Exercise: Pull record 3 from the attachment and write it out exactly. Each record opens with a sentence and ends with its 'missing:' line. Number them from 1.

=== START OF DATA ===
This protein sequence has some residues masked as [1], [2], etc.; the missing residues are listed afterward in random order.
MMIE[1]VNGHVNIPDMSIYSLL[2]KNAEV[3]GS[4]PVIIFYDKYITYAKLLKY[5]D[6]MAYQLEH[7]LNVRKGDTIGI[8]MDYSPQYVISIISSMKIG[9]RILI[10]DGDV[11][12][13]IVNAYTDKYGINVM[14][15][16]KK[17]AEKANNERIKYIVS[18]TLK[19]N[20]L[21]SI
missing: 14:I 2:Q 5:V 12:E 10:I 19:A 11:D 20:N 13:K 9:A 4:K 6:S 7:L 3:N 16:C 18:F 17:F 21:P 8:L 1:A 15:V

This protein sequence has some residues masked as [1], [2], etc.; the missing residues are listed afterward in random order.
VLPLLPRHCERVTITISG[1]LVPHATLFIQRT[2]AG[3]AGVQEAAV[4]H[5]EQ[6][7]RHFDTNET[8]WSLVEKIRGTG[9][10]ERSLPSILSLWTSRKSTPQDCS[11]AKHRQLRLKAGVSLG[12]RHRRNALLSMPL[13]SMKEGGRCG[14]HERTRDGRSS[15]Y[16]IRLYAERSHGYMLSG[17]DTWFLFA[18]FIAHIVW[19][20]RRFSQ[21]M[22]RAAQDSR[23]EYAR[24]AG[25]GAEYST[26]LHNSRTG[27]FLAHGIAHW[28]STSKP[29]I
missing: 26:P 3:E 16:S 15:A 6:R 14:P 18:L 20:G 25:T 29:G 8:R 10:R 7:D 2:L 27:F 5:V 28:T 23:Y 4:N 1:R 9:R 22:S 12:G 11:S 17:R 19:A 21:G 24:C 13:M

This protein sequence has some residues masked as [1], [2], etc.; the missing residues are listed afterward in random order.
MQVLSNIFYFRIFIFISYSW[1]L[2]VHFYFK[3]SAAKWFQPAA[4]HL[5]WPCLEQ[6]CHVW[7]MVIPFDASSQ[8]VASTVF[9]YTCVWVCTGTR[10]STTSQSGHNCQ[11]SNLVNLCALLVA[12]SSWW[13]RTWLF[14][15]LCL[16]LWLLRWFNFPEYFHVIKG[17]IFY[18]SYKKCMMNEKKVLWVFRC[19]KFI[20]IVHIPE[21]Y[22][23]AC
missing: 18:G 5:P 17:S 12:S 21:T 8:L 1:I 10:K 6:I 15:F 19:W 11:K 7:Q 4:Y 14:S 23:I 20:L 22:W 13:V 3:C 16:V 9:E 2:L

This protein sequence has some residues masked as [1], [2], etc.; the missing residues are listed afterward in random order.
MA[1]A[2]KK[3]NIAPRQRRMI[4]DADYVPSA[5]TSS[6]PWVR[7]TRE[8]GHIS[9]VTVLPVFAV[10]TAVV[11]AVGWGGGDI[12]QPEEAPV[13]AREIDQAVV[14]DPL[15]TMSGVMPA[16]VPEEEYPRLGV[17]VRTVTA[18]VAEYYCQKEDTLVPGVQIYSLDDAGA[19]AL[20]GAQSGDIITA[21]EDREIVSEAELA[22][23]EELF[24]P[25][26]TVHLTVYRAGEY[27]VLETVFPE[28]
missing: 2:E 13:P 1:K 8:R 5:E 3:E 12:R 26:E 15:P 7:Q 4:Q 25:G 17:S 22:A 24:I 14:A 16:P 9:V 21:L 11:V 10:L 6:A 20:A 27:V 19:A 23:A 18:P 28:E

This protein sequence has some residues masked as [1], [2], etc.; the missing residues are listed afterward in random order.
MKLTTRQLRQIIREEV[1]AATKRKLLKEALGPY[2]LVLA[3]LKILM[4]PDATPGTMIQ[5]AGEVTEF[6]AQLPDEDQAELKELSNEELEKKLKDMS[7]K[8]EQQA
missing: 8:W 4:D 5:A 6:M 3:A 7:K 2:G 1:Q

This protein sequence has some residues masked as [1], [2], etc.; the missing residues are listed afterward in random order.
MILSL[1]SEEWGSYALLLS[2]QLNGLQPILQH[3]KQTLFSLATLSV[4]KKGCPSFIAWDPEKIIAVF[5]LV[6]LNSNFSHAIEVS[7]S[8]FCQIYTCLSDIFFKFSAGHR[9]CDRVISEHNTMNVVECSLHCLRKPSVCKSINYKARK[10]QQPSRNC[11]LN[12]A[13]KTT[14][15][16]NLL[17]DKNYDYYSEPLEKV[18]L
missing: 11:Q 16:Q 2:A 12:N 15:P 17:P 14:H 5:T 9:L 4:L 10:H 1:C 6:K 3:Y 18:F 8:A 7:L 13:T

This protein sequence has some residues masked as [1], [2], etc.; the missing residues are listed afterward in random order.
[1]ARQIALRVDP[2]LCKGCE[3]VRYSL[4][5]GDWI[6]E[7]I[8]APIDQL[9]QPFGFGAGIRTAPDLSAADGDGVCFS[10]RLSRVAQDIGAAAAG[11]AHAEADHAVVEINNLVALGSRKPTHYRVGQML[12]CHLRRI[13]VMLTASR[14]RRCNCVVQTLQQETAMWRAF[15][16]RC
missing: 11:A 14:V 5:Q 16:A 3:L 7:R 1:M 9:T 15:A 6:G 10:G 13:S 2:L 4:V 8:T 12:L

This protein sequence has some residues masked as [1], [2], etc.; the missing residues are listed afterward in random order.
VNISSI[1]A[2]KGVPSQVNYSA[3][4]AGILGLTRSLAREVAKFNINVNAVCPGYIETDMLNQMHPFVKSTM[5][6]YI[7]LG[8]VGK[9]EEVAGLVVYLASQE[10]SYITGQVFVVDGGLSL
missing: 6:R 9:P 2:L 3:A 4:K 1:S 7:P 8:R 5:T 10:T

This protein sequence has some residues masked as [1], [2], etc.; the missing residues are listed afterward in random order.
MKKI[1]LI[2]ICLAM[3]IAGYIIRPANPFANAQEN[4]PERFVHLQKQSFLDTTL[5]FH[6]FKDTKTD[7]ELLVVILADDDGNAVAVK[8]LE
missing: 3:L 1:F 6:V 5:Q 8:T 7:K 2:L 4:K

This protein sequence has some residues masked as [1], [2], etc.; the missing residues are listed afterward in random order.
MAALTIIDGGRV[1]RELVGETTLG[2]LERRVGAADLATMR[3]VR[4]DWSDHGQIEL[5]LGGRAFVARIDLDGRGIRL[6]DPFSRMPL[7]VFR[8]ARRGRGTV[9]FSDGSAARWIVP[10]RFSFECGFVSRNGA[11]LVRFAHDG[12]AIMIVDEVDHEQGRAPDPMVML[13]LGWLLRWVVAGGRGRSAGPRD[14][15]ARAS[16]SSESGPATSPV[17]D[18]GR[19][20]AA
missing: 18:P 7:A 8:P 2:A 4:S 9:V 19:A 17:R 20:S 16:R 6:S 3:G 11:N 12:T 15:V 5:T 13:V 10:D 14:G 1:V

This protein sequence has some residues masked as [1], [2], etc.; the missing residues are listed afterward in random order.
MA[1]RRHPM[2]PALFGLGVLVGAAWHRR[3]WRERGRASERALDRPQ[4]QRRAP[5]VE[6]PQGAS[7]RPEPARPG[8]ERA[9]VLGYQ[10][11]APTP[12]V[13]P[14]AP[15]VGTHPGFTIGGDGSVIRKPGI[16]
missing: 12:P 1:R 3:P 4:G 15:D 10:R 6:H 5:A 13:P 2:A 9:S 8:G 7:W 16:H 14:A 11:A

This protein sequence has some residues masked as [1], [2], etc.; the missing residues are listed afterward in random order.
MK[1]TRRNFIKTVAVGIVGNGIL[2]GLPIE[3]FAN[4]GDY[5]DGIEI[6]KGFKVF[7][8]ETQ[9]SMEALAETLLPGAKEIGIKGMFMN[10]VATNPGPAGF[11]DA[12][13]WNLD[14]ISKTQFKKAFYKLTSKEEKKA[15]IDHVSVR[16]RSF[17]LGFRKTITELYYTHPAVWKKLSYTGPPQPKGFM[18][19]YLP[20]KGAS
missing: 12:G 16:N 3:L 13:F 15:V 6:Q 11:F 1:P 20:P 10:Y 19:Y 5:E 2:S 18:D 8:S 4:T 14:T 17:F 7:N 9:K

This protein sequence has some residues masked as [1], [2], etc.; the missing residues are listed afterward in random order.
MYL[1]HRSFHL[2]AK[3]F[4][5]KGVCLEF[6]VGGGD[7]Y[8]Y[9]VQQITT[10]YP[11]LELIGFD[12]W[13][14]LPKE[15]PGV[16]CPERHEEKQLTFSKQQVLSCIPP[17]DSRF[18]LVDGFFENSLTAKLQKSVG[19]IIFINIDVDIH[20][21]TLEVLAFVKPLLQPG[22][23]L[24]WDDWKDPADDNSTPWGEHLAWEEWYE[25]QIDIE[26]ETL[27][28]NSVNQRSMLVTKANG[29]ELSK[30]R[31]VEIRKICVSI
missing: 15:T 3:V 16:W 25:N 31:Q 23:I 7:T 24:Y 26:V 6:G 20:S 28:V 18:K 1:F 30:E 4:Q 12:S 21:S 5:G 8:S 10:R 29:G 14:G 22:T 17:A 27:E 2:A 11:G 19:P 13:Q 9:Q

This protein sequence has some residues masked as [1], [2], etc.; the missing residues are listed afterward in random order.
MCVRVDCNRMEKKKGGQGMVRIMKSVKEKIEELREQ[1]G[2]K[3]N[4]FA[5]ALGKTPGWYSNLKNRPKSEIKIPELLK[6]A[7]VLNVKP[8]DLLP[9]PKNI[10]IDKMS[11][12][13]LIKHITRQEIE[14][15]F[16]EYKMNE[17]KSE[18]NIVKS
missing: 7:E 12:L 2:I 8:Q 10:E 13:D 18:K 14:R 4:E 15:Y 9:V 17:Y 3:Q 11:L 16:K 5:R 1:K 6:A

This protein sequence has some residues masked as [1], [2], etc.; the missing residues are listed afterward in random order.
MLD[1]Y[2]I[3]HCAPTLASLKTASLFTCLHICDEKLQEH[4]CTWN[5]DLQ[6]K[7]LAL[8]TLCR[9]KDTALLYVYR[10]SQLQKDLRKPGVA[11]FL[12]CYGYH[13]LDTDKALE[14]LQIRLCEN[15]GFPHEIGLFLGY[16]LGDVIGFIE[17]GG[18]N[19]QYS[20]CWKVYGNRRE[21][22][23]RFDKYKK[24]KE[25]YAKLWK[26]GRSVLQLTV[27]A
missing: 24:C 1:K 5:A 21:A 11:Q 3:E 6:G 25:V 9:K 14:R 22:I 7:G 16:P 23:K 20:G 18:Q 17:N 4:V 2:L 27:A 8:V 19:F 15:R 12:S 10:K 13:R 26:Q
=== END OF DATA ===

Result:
This protein sequence has some residues masked as [1], [2], etc.; the missing residues are listed afterward in random order.
MQVLSNIFYFRIFIFISYSW[1]L[2]VHFYFK[3]SAAKWFQPAA[4]HL[5]WPCLEQ[6]CHVW[7]MVIPFDASSQ[8]VASTVF[9]YTCVWVCTGTR[10]STTSQSGHNCQ[11]SNLVNLCALLVA[12]SSWW[13]RTWLF[14][15]LCL[16]LWLLRWFNFPEYFHVIKG[17]IFY[18]SYKKCMMNEKKVLWVFRC[19]KFI[20]IVHIPE[21]Y[22][23]AC
missing: 18:G 5:P 17:S 12:S 21:T 8:L 1:I 10:K 6:I 15:F 19:W 11:K 7:Q 4:Y 14:S 23:I 20:L 22:W 13:V 3:C 16:V 9:E 2:L